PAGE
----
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Is computer science worth it?

  1. Jun 22, 2015 #1
    I am in my last year of high school here in my country and I've been thinking of something related to mathematics and physics and computers. I've decided that computer science would probably be the best course to choose. Do you know what is the best job you can get with a computer science degree, ("best" may be subjective but any definition of "best" would suffice.). If you have any other ideas of other better courses to study that would be helpful as well.
  2. jcsd
  3. Jun 22, 2015 #2
    what country you are in?
  4. Jun 22, 2015 #3
    What made you come to the conclusion that computer science is the best course of action for you?
  5. Jun 22, 2015 #4
    What about Electrical (or computing) engineering?
    I have degrees in both computer science and electrical engineering. I found EE to be a lot more technical, and I know people who graduated with EE who went into software development. EE might give you more variety to find a job you'll love.
  6. Jun 22, 2015 #5
    I am in NZ at the moment. Computer science seems to be in the demand market.
  7. Jun 22, 2015 #6
    Well it has both physics and computers both so I guess it could work??? I'm not entirely sure but so far the course towards computers seems to be the most interesting of them all.
  8. Jun 22, 2015 #7
    Do you know what kind of job I can get with Electrical Engineering?
  9. Jun 22, 2015 #8
    What kind of job can you get with electrical engineering?

    Gee. There's a lot of variety. Number one, you can be an electrical engineer: designing, prototyping, and testing electrical systems and gizmos. Second, many industries and companies will hire engineers - regardless the type of engineer - because they are good problem solvers. Third, you can go and manage engineers! I hear it pays well.

    I'm not an engineer. Hopefully someone can add more to what I've said.
  10. Jun 23, 2015 #9
    To add to the list EternusVia started.
    I work as a controls and communications engineer. Basically I work on connecting our controllers to DCS systems.
    People I graduated with work as:
    -Software Developer
    -Circuit designer
    -Power Systems engineer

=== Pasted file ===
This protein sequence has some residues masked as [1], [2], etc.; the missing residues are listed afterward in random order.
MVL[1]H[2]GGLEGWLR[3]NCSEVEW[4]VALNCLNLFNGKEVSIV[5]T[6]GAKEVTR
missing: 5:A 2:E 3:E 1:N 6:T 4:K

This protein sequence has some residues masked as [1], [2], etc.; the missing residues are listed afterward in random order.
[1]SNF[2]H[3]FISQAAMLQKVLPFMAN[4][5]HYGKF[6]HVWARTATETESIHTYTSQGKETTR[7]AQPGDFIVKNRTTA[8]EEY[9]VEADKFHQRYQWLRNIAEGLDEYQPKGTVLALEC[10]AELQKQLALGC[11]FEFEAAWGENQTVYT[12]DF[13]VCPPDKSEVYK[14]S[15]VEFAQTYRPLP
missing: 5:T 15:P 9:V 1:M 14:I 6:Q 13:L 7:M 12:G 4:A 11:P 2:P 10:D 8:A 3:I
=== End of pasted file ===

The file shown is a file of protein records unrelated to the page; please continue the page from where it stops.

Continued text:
-Maintenance & Reliability engineer

    To get more ideas go to a job site and search for electrical engineer. If you do go the engineering route (or pretty much any degree) I strongly recommend that you take the co-op program. Helps you decide what type of jobs you would and would not like
  11. Jun 23, 2015 #10


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    To the OP:

    Certainly if you are interested in and have an aptitude for math, plus have an interest in programming and software development, then choosing computer science is certainly a good area to major in. In terms of the best job available for a computer science degree -- there is so many that it's hard to list them all (software development, IT, game developer, apps developers, embedded software, robotics, data science, etc.)

    Other areas worth looking include electrical engineering, computer engineering, industrial engineering, or applied mathematics.

    BTW, a question for you. In NZ, how easily can you switch into different programs? Because in case your interests change as you enter university, you may want to keep that in mind as well.
  12. Jun 23, 2015 #11
    You can get a degree in computer science engineering or in computer engineering.

    I was an EE major. Then I switched to CS. Then I switched to CSE. I thought about CE, but then I decided to go back to EE.

    Do you think you will go to graduate school? If you do, then I would encourage you to pursue a variety of computer science, math, and engineering courses. If you have no intention of going to graduate school, then it is in your best interest to focus your major early. If you go to graduate school, you have the time during your undergraduate years to get a broader, more well-rounded education before focusing in on one field.

    For me, I had no idea what electrical engineering was until I took Circuits I. Similarly, I didn't have much knowledge or appreciation for computer science, statics, dynamics, thermodynamics, or materials science until I took courses in those disciplines.
  13. Jun 23, 2015 #12
    In first year it's fairly easy to switch it's in second year that's harder, because you have to solidify your credentials I suppose. Robotics certainly does sound interesting, I haven't thought about that thank you for the suggestions.
  14. Jun 23, 2015 #13
    Thanks, I am interested in maths computers and engineering and I just can't make up my mind, but I'll just try a variety for first year then I'll pick a major by second year. Thanks for all of the advice
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